Try it out

If you have questions, talk to one of our doctors next time you stop in—we’d be happy to walk you through your options when it comes to natural, alternative options for easing chronic pain, soreness and injury.

Understanding Arthritis (And What Your Options Are)

Understanding Arthritis (And What Your Options Are)

There are nearly 40 million people in the United States affected by some form of arthritis.

Which means one very likely thing—odds are, you know someone with arthritis. You might even have it yourself. The unfortunate fact of the matter is, though, that a majority of Americans are ignorant to the true details of the disease until after they’re diagnosed. And this keeps them from taking the appropriate steps within their power to avoid the onset.

Read on to learn a bit more about the disease itself, in what forms it comes and what you can do to prevent it.

What are the symptoms?

Arthritis can be misdiagnosed and mistaken for other common aches and pains. While a majority of people will experience pain and stiffness regularly as they age, it’s when hands and knees become increasingly swollen and immobile when you should be concerned about arthritis.

How is it caused?

When inflammation develops in the tissue that lines your joints, these areas can become painful and stiff. Essentially, think of any place where two bones meet, like your elbows and knees – these are common areas to encounter arthritic symptoms.

What are the types of arthritis?

While there is a vast variety of types of arthritis – some even estimate it’s in the hundreds – most cases fall into three common types.


More often than not, a person who contracts the disease will be suffering from this type of arthritis. It’s caused by general wear and tear that may include overuse of your joints or simply getting older. It can be injury-based (making it especially common in athletic or active people) or weight-based.

Where you see it: Most commonly found in weight-bearing joints, such as knees, hips and feet

How to detect it: This type of arthritis is accompanied by deep pain; difficulty with simply, everyday activities like getting dressed and crouching; and regular stiffness during the morning hours

Rheumatoid Arthritis

Not all forms of arthritis are caused by usage over time and aging. This type, in fact, is a disease related to your immune system in which, many believe, the body is attacked systematically and particularly in the joints. Some researchers have attributed this to the body merely confusing elements of its own systems for virus or disease and attacking itself.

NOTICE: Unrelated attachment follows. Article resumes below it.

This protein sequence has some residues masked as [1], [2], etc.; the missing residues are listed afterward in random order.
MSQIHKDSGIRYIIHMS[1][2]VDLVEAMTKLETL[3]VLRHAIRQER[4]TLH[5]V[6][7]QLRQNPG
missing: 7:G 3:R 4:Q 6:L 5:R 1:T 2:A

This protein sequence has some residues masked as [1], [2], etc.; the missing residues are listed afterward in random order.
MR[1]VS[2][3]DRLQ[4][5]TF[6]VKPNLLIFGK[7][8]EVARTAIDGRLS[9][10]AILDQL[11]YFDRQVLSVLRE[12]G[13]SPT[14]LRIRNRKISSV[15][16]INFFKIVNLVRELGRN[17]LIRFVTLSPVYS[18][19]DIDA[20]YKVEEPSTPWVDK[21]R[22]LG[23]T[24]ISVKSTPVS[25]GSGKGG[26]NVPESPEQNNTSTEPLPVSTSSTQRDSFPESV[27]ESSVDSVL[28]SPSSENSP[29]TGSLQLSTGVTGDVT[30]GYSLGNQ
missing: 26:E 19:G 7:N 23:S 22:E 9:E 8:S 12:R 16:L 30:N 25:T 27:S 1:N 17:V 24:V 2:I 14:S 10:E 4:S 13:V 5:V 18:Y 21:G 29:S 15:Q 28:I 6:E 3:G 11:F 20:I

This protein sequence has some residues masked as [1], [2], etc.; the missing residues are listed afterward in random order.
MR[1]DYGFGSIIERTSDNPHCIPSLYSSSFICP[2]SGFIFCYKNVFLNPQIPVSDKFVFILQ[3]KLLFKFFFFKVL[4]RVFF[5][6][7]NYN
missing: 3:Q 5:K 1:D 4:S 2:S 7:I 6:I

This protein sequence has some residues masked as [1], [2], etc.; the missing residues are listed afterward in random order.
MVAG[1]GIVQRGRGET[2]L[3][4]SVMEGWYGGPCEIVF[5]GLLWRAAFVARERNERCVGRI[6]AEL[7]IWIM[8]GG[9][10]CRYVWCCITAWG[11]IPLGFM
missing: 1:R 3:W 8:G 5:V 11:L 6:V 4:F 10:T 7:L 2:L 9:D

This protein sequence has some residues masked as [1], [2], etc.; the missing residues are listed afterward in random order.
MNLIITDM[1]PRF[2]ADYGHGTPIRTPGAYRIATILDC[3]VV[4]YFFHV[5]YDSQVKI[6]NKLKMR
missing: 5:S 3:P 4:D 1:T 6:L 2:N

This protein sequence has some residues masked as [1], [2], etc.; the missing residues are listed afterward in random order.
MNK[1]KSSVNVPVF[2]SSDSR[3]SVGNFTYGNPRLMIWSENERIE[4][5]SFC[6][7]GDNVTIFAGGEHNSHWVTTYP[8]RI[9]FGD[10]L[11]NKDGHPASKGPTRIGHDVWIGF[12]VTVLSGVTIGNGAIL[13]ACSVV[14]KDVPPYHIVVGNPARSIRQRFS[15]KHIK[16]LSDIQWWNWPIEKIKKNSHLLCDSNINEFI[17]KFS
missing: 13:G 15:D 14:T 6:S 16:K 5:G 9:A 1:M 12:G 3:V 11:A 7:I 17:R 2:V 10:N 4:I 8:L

Where you see it: Can be found in any joints throughout the body – it varies greatly from person to person

How to detect it: This type of arthritis is accompanied by symptoms similar to the ones found in osteoarthritis – just more intense, and, for joints that come in pairs, you’ll likely experience these symptoms in both (i.e., knees, elbows, etc.)

Psoriatic Arthritis

Sometimes inflammation of the skin and joints can cause arthritic conditions – and it’s the third-most-common form of the disease. Though borne out of psoriasis, only about 10-30 percent of people with psoriasis end up with related arthritis. Also, unlike the above types, it might just affect one or two joints, rather than most or all.

Where you see it: Most commonly found through swelling of the fingers and toes

How to detect it: This type of arthritis is accompanied by symptoms such as discoloration of the fingernails and patchy, red skin

What can I do?

Despite the fact that there is no surefire way to keep from getting arthritis, there are things under your control that can help keep your joints healthy and mobile. By maintaining a healthy weight, you can stave off osteoarthritis, which is most often caused by obesity when found in young people. By avoiding injury, you can prevent chronic conditions – be careful during athletic activities and get properly trained. Finally, quitting smoking actually has a great effect on contraction of rheumatoid arthritis – keeping off cigarettes keeps your immune system strong.

While there’s no one way to prevent or diagnose arthritis, there are things in your power to affect change—take care of yourself and make smart decisions, and it’ll pay off in your older years.